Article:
Making blackpowder can be the only means of firearms use left after the powder magazine supply is exhausted.  Muzzleloading Blackpowder Riflesfirearms may become our main tool for hunting and defense and knowing how to make the powder will mean the difference between a useful tool and a decoration.  Even with the ability to reload some modern firearms with black powder cartridges, the availability of primers will probably be remote to nonexistent before we are able to restart our manufacturing facilities.  I recommend flintlock weapons for long term survival tools.  Flintlocks have a lag between the trigger being pulled and the actual discharge of the bullet.  If you flinch with modern weapons due to the thought of recoil, then you will really be doing you and yours a disservice trying to acquire the food.  Modern blackpowder comes in 4 granulations, from Fg to FFFFg; the higher the number, the smaller the granules. Fg is primarily used for the cannons, FFg for rifles, FFFg for rifles and pistols, and FFFFg for priming the flashpan of a flintlock.  I normally use the FFFg as it works well in both my rifles and my pistols.  The smaller granules do seem to burn a bit faster, but that is my opinion.  The rule of thumb for blackpowder (rifles), is to start with the grains equal to the caliber; i.e., 50 grains of powder for a .50 caliber rifle.  I load 90 grains in my .50 caliber Hawken after experimenting at the range. You do not want to overcharge the weapon, it can cause serious injury or death but also, it’s a waste of a valuable resource.

You can ensure all the powder is burning by firing through a white poster board set at 10 feet (ensure you have an adequate backstop and use safe shooting practices); if you see powder splattered all over your poster board, you are over charging.  Casting lead round balls will also give your flintlock longevity as a survival tool.  Pure lead is best and you can stock up on it, dig it out of dirt back stops at shooting ranges (where allowed) or smelt lead wheel weights and remove the tin and other metals if desired, but not required.  There are several lead pots out there for this, check with Dixie Gun Works for a lot of your blackpowder needs.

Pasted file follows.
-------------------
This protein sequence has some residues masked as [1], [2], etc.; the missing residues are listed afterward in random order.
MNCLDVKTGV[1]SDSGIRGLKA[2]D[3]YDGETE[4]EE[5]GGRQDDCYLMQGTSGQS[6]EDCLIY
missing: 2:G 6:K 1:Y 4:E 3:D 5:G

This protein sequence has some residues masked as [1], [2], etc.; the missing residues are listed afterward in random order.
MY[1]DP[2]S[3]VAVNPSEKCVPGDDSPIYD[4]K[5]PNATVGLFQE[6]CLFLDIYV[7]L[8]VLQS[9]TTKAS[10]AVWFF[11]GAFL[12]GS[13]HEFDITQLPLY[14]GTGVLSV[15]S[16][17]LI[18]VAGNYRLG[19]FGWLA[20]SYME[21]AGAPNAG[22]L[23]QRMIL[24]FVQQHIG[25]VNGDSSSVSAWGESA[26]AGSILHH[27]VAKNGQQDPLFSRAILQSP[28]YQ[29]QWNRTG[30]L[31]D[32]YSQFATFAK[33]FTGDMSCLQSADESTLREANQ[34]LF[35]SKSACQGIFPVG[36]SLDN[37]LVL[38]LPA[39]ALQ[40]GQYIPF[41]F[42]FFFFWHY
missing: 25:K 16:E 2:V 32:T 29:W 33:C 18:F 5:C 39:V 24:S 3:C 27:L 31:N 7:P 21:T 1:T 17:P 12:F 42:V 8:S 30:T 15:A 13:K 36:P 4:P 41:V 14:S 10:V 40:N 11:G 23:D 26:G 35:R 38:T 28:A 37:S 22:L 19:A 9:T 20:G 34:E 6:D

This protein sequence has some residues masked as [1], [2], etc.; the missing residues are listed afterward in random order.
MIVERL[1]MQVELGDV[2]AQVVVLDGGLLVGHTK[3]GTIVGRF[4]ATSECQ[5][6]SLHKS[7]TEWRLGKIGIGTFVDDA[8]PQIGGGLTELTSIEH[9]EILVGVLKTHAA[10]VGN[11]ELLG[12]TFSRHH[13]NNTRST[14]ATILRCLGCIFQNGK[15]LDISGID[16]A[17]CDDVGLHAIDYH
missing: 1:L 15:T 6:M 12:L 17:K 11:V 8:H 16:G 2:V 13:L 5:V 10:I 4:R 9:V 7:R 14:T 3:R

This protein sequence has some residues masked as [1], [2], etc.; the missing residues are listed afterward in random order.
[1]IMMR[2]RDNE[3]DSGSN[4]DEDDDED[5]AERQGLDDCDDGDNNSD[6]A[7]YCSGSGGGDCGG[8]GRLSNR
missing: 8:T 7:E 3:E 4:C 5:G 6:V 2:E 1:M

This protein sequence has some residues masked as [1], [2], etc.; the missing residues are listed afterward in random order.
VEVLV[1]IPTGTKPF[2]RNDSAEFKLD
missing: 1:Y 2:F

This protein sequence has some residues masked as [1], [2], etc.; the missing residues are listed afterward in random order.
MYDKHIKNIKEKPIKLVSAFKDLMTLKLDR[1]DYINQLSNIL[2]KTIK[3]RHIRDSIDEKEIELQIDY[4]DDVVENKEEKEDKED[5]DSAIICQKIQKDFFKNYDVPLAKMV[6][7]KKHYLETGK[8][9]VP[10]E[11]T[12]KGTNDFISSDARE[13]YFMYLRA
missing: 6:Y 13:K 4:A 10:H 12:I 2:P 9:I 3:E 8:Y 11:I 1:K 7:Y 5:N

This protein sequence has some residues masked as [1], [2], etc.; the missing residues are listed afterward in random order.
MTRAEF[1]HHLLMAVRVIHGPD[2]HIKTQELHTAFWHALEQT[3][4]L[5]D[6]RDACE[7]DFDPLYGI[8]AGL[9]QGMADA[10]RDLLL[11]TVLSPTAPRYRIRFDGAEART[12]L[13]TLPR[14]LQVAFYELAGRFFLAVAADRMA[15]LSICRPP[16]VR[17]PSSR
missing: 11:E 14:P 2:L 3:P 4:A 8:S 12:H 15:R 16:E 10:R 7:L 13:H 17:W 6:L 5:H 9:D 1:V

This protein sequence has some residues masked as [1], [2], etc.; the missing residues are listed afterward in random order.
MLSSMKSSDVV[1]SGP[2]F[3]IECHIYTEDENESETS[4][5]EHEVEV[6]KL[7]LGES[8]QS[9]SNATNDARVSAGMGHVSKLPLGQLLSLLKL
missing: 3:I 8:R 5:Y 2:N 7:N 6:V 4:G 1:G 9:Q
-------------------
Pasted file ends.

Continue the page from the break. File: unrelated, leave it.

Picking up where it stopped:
Firestarting was a major chore for the settlers and pioneers. We all have seen the tales of the woodsmen being able to spark a fire in seconds; although historically possible, most could not (3 Steps to Build a Fire).  The settlers would send a member of the family with a lidded pan to the neighbors to get some coals if the fire went out.  The most successful were the ones who adapted the Native American methods of a bow drill or spent their lives in the woods and used flint and steel every day.  Charred cloth was probably the best tinder to have.  It can be made by placing 100% cotton (any natural fiber like linen will also work) in a tin and “charring” it (see link below).  You need a tin with a lid (Altoids or mint can, soup can, tuna can, etc); if the lid does not fit snugly, you can help seal it with aluminum foil.  Put a very small hole in the top of the lid, I recommend using like a 4 penny finish nail for ease and availability, to allow the gases to escape from the charring.  Cut the cloth down to fit inside the tin but make it as large a piece as possible.  Place the Lid on and when you get done grilling those burgers or brats, place the tin down on the coals. You watch the hole in the lid and when the smoke stops coming out, remove from the coals. DO NOT open right away.  Allow the tin to cool and open the tin.  This material will catch sparks very easily and quickly and start to smolder, and all you will need to do is add small twigs and dry grass, paper, whatever and gently blow the smoldering cloth into a flame.  Practice this method A LOT, as it is not easy but will become very doable with practice.  Bird nests make excellent tinder; look for them in trees and during inclement weather, look to our modern conveniences like over passes, inside buildings, and under the eaves for dry nests.